2019 will be one of the most important years in the European Union's history. For many different reasons. Beyond Brexit, the main schism to overcome, Brussels faces many different open issues which could considerably weight on the future of the block of 27 (after the more than likely UK exit).
Community policy experts analyze for 20minutos how Member States should approach the year ahead, in order to reinforce the union and the proper functioning of the institutions.
To this regard, they explain, the main effort could be focused on fighting any "extremist speech" aiming to "provoke frictions between the most relevant countries" such as France, Germany or even, Spain.
All in all, it's worth breaking down these different open issues, only five months ahead of the elections that will set the course of the UE.
Brexit. The UK's exit is still uncertain
The near future of the Community will depend on the when and how of the United Kingdom's exit from the UE; if it actually happens. The Union must confront the Brexit as not only its biggest challenge for 2019, but as, arguably, the biggest challenge in its history, in terms of structure. Events have granted Brussels the role as the strongest party to the negotiation.
While May's opposition is still asking for a second referendum, the Prime Minister assures that she will to renegotiate some of the key points of the deal. Among them, the one issue causing a big schism: the Northern Ireland backstop. In short, the clock is ticking for the British government.
Elections. Stopping extremisms, key to the elections
"These elections are critical, not as the previous ones, which used to remain in the background", says Luis Bouza, a professor at UAM university. For him, these elections are going to become "a struggle between those that are pro-Europe and the extremists" and he believes this could be a good example of how traditional political parties have been decaying.
"There are leaders, such as Albert Rivera or Emmanuel Macron who champion a more pro-European speech", Bouza acknowledges, and yet he warns that it would be best if "voters could find differences between the parties defending the EU". Otherwise, a scenario with only pro and against options "would benefit" populists parties.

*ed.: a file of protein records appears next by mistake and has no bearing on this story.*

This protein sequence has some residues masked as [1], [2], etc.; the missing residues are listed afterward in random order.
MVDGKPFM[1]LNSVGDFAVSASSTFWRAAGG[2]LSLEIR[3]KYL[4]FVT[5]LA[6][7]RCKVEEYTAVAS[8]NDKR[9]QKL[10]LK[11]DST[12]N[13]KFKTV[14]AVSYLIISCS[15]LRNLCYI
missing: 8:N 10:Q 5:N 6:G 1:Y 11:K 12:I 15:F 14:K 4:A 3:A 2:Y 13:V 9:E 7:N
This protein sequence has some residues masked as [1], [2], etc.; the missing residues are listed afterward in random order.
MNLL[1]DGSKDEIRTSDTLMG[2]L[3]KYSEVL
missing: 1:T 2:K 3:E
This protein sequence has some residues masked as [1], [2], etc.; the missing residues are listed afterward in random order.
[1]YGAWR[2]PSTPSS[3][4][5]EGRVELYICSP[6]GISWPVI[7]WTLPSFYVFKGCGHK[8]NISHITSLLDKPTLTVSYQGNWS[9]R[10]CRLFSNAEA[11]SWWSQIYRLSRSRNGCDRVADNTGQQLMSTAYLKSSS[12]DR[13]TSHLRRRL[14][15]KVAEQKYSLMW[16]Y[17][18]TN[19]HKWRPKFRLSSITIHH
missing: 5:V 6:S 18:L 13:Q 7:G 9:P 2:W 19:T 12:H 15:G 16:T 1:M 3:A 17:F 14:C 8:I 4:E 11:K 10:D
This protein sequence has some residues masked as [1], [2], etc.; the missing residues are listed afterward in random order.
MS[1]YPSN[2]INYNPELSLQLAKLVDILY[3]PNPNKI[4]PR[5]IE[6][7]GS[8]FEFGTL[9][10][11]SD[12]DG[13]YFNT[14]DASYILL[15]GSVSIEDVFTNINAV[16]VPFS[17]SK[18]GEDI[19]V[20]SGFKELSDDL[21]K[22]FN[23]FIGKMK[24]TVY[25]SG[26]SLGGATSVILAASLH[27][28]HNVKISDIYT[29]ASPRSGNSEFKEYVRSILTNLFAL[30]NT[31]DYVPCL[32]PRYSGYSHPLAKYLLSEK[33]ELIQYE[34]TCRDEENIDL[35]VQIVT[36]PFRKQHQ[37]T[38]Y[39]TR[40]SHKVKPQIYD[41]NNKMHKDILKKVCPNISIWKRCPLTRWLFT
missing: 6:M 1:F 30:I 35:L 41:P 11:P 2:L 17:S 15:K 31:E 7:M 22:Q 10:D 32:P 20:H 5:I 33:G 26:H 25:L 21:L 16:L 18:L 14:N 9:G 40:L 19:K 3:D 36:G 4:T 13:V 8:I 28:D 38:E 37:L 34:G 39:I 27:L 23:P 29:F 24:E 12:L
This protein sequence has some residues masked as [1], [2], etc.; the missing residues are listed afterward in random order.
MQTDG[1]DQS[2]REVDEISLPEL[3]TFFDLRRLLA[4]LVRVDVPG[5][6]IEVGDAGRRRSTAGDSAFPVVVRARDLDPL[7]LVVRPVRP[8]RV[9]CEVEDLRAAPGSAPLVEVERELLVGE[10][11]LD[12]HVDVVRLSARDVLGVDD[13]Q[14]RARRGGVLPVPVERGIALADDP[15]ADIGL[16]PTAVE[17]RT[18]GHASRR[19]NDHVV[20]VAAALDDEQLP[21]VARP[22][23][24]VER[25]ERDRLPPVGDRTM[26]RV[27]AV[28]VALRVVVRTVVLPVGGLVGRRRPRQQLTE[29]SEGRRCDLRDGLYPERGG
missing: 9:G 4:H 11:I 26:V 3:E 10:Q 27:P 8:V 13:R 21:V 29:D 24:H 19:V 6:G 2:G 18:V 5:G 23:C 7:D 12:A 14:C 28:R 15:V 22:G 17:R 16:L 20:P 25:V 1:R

"Yes, citizens must vote, but they also need to know what to vote for", the professor concludes. The Euro MP from the Podemos party, Miguel Urban, indicates that the possibilities are "wide open" and asks for a "alternative for change".
Economy. Member countries remain alert over the looming crisis
The threat of a new global economic crisis keeps the member states holding their breaths, and thus, the European Commission has focused its attention on the National budgets, both for Spain and Italy - and, actually, Conte's administration was forced to rectify his budget.
Experts talk about a new recession for 2020, since for many, the large powers are growing beyond their means. On that matter, another challenge for the EU would be to maintain low levels of unemployment, using 2008 as its benchmark. At the end of 2018, the rate of unemployment was 7.9% for the whole of the eurozone, while youth unemployment was 16.9%.
Security. Another goal is to stop cyber attacks
The European Union intends to reinforce its cybersecurity standards in order to confront the increasing threat of cyber attacks. As indicated from the Commission, it's another way of adapting to "the new digital era".
Already in 2017 a series of measures for the coming years had been submitted and, on December 19, 2018, the permanent representatives to the EU passed the Cybersecurity Regulation.
Resolving these type of situations and consolidating security must be another challenge for the year ahead. Additionally, cyber attacks are estimated to cost the global economy 400 billion annually, and in the past few years, it has become a recurring issue.
Migration. Germany, France and Spain clash against the Italian discourse
The debate on migration flows has gained momentum within the context of the Community, in particular, since the arrival of extreme positions such as Matteo Salivini's, who's in favour of closing the borders. Other countries, such as Hungary and Poland, have joined in this speech.
"Our country is safe because we haven't accepted any Muslim immigrants, we don't care if they call us racists", as the Polish deputy minister of justice said some time ago.
On the opposite front, Germany, France and Spain seek a "responsible solution", always respectful of any "human rights". The Spanish President, Pedro Sánchez, believes the EU should combine solidarity and responsibility in its policies on migration and warned about the "questioning of Europe's prestige" when "attitudes against the most basic humanity" emerge.
The Council. Romania, Finland and Croatia will take up the presidency
This will also be an important year in terms of how the rotational presidency of the UE Council is handled. In 2019 the presidency will be held, in order, by Romania, Finland and Croatia, beginning with the Romanian presidency, until June 30.
Brussels explains that this trio sets the long term goals and prepares a joint programme for a period of 18 months. The priorities of the Romanian presidency are governed by the following motto: cohesion, a common European value construed as unity, equality of treatment and convergence, as the authorities explain.